The French-based investment group that has made a $3-billion bid for failed Executive Life Insurance Co. will revise its offer this week in an effort to make it more attractive to policyholders.
Officials of the group, which includes Altus Finance and Mutuale Assurance Artisanale de France, said Monday that the revisions will allow policyholders greater access to their investment funds and will fix a handful of problems that agents and policyholders had complained about.
"These changes, which we expect to announce tomorrow, will enable us to better address the needs of Executive Life's existing policyholders and will help to further ensure the company's stability and long-term success," said John Hartigan, a Los Angeles attorney who is part of the buying group's transition team.
The revised offer comes just four days before a court-imposed deadline expires for bids for Executive Life, which was seized by regulators in April after losses from its junk bond portfolio mounted. Three other groups have indicated they would submit competing bids.
The changes do not alter Altus' treatment of Executive Life's junk bonds. The other potential investors have said that Altus' offer places too low a value on junk bonds, which would be spun off from the company.
Altus, a unit of financial giant Credit Lyonnais, and MAAF, a Paris-based mutual life insurance company, have proposed to buy Executive Life in a two-step transaction. Altus will pay $2.7 billion for a portion of Executive Life's junk bonds that are valued at $5.4 billion. MAAF would kick in another $300 million and promise to pay all policyholders about 81 cents on the dollar. Life insurance guarantee funds operating in most states would make up the difference on the first $100,000 of policy cash value.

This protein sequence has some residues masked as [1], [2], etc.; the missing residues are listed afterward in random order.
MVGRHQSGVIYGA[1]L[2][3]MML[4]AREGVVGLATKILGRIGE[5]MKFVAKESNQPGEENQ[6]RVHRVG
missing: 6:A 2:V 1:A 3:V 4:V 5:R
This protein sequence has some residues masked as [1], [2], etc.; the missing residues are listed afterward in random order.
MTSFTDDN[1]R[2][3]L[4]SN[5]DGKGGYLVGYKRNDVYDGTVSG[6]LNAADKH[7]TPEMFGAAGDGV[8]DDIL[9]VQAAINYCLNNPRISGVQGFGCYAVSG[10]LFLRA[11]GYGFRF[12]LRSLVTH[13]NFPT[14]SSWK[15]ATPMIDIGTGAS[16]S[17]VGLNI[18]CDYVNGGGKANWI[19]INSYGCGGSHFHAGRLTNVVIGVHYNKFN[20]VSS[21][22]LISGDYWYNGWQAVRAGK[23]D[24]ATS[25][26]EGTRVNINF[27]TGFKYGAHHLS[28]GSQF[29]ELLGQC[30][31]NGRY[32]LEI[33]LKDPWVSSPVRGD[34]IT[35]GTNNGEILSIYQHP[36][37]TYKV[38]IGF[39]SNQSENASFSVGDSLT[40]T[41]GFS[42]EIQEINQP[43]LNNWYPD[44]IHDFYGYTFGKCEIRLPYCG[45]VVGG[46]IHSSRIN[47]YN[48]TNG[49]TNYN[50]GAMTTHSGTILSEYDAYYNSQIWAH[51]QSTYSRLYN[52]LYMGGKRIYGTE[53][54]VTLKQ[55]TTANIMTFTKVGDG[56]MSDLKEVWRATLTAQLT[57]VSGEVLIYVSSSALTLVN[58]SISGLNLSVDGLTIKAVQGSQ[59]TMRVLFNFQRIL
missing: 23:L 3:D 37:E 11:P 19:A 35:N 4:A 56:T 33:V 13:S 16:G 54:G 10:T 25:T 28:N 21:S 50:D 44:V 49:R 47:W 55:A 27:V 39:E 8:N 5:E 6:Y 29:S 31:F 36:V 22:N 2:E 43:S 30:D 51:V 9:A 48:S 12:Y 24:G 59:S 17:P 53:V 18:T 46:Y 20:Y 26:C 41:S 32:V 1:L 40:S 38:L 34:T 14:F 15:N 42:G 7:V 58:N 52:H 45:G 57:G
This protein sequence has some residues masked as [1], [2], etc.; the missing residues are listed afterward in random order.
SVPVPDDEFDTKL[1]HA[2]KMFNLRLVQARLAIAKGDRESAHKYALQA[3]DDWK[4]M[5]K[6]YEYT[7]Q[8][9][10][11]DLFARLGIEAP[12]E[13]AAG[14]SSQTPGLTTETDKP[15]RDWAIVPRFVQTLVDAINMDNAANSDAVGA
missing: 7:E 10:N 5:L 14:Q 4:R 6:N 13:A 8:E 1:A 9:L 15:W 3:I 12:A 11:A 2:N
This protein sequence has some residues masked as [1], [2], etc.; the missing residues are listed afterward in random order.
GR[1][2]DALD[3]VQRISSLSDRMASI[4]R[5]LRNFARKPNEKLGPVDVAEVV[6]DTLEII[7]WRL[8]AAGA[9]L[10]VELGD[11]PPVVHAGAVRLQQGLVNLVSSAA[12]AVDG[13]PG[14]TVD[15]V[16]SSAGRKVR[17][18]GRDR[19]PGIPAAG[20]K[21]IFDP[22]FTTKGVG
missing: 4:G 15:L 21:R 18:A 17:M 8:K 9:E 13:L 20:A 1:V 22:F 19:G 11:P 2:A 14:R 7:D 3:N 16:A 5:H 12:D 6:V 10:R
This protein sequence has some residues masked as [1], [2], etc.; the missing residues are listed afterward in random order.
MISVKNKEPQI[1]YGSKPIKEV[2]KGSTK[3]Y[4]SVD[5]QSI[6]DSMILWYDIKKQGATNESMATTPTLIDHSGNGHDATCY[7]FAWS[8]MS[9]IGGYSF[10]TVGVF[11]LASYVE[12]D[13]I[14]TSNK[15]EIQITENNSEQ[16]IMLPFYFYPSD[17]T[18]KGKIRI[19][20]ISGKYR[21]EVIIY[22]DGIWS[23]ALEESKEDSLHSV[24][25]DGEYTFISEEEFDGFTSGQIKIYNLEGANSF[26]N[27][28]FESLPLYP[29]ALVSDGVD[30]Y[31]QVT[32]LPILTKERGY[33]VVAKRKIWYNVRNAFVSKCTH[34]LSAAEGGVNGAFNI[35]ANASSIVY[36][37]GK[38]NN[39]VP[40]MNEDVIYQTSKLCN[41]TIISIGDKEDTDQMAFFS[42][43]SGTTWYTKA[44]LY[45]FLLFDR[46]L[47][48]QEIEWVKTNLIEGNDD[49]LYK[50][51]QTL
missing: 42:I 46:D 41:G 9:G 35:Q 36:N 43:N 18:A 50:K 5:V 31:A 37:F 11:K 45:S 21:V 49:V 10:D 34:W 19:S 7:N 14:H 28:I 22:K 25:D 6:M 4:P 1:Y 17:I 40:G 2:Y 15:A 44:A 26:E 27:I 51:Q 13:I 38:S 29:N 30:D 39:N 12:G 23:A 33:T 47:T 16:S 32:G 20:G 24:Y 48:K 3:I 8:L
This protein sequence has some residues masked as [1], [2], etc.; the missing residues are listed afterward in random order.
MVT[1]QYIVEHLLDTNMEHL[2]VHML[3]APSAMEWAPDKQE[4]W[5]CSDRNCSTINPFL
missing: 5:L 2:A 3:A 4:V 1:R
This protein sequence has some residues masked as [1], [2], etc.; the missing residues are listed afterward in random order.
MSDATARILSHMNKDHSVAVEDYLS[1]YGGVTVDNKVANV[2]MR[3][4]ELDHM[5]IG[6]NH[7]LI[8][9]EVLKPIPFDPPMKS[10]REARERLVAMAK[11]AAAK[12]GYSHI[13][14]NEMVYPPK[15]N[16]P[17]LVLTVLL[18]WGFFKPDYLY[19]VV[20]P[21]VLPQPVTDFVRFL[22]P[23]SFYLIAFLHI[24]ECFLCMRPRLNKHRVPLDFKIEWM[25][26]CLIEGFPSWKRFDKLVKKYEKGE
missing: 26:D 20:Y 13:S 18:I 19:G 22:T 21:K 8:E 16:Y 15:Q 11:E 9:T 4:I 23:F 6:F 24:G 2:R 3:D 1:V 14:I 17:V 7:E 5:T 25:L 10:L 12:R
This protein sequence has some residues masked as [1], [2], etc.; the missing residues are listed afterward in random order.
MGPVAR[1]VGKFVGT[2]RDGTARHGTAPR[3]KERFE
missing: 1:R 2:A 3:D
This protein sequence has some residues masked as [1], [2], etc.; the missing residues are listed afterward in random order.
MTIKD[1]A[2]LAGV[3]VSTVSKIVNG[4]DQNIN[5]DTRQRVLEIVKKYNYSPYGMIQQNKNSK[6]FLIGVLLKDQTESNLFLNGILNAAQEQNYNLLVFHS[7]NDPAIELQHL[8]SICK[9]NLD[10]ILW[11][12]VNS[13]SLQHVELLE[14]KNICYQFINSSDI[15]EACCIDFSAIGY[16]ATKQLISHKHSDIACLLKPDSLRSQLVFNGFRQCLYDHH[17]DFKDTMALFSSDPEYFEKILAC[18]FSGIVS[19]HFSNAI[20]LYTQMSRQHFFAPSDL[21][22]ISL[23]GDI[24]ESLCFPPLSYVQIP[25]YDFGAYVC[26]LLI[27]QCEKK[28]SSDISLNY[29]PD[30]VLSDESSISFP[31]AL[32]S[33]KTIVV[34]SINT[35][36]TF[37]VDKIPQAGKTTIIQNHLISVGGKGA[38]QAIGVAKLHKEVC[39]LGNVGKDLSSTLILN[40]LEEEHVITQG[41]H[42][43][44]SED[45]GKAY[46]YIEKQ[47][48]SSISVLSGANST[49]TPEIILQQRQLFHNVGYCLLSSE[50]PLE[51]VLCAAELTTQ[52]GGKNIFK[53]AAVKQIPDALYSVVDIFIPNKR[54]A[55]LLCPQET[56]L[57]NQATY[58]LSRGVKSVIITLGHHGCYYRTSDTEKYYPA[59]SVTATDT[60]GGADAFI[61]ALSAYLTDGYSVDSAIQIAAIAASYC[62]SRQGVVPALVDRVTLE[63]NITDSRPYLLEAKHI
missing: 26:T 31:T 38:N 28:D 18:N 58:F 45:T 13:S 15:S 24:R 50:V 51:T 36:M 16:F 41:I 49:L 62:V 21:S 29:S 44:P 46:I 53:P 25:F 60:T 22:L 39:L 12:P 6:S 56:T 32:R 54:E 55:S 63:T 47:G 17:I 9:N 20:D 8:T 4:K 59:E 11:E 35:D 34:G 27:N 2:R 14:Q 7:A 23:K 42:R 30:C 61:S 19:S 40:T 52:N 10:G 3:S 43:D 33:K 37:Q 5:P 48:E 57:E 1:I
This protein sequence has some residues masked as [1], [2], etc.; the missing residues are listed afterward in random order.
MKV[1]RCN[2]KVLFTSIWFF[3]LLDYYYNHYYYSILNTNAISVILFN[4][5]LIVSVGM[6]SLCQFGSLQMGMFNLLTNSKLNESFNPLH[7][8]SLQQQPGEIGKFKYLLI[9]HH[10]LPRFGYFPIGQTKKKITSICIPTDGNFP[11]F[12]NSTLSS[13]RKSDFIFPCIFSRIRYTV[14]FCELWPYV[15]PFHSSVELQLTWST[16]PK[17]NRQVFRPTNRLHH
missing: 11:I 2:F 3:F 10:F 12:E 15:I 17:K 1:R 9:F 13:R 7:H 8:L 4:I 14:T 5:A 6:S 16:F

However, in the original deal, policyholders who wanted to get the 81 cent payout would need to keep their funds with the company for at least five years. New policy loans would not be permitted. And the rates charged on old loans could rise. Additionally, individuals wishing or needing to surrender their policies would have faced tremendous surrender fees.
Some agents and policyholder groups complained that the deal gave them too little access to their funds. And some said the burden fell hardest on elderly and disabled individuals whose need for the money might be more urgent.
Hartigan said the revised bid would include several changes:
* Policyholders will be able to borrow up to 50% of the cash value in their accounts.
* MAAF will establish a hardship policy, allowing those with medical or financial emergencies to get access to the cash value of their policies without incurring surrender charges.
* Those holding single-premium deferred annuities and single-premium whole life policies will be able to withdraw an amount equal to the net annual earnings without facing surrender charges each year.
* The rates charged on policy loans will be reduced slightly from the rates originally anticipated by the buyout plan.
Some policyholders were encouraged by the revisions. "This is a very responsive answer to the concerns we took to them last week," said Maureen Marr, a spokeswoman for the Action Network for Victims of Executive Life.
Other bids are expected from: the National Assn. of Life & Health Insurance Guaranty Assns., which represents state guaranty funds nationwide; a partnership headed by the San Francisco investment banking firm of Hellman & Friedman that includes the Zell/Chilmark Fund and Fund American Cos.; and an investment group including record industry mogul David Geffen, Texas financier Richard Rainwater and money manager Bechtel Investments.